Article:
A number of approaches might be taken to the relationship between economic crises and white-collar crimes. One is to review the role that white-collar crimes played in causing economic crisis, but this is legally problematic. This chapter begins with a discussion of social reaction to different forms of white-collar crime, and then goes on to examine briefly the evidence for the impact of the economic crisis on levels of frauds. The core argument is that the economic crisis did affect social and official reaction to some frauds – though the impact of this may be temporary – but that unlike most “law and order” issues, politicians around the world have typically downplayed fears of elite criminality and serious misconduct. Most reactions to white-collar crime reflect longer-term populist sentiments that prioritize offenses such as identity theft and fraud. Furthermore, there is little evidence that the Global Financial Crisis did much to increase the risk of fraud, though it is easy to misattribute the revelation of longer-running frauds to the crisis instead of to the fact that the recession smoked them out of the woodwork.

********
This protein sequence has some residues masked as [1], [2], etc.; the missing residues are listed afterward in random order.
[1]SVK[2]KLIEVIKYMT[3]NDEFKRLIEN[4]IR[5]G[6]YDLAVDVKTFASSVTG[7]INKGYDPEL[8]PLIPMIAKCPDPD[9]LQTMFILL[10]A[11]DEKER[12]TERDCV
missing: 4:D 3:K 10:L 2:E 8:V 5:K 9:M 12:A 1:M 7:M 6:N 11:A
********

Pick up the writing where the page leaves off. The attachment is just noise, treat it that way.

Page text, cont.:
Levi, M. (2011), "Social Reactions to White-Collar Crimes and their Relationship to Economic Crises", Deflem, M. (Ed.) Economic Crisis and Crime (Sociology of Crime, Law and Deviance, Vol. 16), Emerald Group Publishing Limited, Bingley, pp. 87-105. https://doi.org/10.1108/S1521-6136(2011)0000016008
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